Earlier this year, Sony confirmed that it would be skipping E3 for the second year in a row. This came as a surprise, as E3 2020 seems like the perfect venue to showcase a ton of next-gen video games to a massive audience, but the expectation was that Sony would host its own reveal event in February instead. Now that February is almost over, not only have we heard nothing from Sony about an event, but now the company is pulling out of every major video game conference slated to take place this spring over concerns about the coronavirus outbreak.

On Wednesday, Sony updated a post on its blog to announce that it would no longer be attending PAX East:

Today, Sony Interactive Entertainment made the decision to cancel its participation at PAX East in Boston this year due to increasing concerns related to COVID-19 (also known as “novel coronavirus”). We felt this was the safest option as the situation is changing daily. We are disappointed to cancel our participation in this event, but the health and safety of our global workforce is our highest concern.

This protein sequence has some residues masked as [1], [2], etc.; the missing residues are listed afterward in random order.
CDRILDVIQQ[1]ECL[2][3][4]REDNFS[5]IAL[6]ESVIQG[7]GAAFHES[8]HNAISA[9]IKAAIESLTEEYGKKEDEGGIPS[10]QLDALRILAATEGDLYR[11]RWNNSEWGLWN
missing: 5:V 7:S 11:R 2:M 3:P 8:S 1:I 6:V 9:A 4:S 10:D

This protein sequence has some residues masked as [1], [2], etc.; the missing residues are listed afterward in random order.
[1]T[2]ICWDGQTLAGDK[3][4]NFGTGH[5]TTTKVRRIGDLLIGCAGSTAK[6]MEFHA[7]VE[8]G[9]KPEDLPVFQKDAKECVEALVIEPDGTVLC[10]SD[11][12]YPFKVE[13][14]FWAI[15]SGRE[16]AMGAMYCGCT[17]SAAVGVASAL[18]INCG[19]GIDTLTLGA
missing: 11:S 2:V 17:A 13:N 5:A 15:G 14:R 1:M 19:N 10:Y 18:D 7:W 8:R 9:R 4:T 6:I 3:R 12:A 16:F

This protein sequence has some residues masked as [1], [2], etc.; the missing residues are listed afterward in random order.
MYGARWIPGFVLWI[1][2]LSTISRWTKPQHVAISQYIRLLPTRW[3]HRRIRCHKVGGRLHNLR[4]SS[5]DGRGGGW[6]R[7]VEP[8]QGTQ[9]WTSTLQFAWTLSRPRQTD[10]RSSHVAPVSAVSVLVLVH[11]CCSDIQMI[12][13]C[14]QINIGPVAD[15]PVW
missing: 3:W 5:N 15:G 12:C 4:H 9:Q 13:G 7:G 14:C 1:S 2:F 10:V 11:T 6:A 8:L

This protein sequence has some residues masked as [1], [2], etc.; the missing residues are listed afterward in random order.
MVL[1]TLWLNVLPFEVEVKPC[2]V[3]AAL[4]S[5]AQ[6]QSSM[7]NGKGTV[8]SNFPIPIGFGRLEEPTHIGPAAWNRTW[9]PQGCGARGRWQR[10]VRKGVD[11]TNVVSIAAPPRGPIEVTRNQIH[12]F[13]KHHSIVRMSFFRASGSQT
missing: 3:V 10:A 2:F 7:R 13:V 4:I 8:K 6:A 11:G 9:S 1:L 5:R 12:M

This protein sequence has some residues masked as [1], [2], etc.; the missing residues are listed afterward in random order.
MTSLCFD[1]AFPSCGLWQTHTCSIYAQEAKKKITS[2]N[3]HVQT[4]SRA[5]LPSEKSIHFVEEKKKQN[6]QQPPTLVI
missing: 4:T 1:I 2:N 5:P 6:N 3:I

Just one day later, Sony revealed that it would be pulling out of the Game Developers Conference (GDC) as well. The statement that Sony provided to GamesIndustry.biz was virtually identical to the one above.

It was all but inconceivable that Sony would unveil the PlayStation 5 in full at the industry event, but there was some hope that by the time GDC rolled around, Sony would at least have more to speak about in relation to its plans for the next generation. In fact, in GDC’s annual State of the Industry survey, conducted in the weeks leading up to the event, 38% of developers said that they’re most interested in developing games for the PS5 compared to 37% for the Switch and 25% for the Xbox Series X (though PC won in a landslide at 50%).

Unfortunately for developers and the fans, it sounds like the chances of learning anything new about the PS5 at GDC 2020 just shrank to around zero. Here’s hoping Sony at least has a video announcement in the works.

Jacob started covering video games and technology in college as a hobby, but it quickly became clear to him that this was what he wanted to do for a living. He currently resides in New York writing for BGR. His previously published work can be found on TechHive, VentureBeat and Game Rant.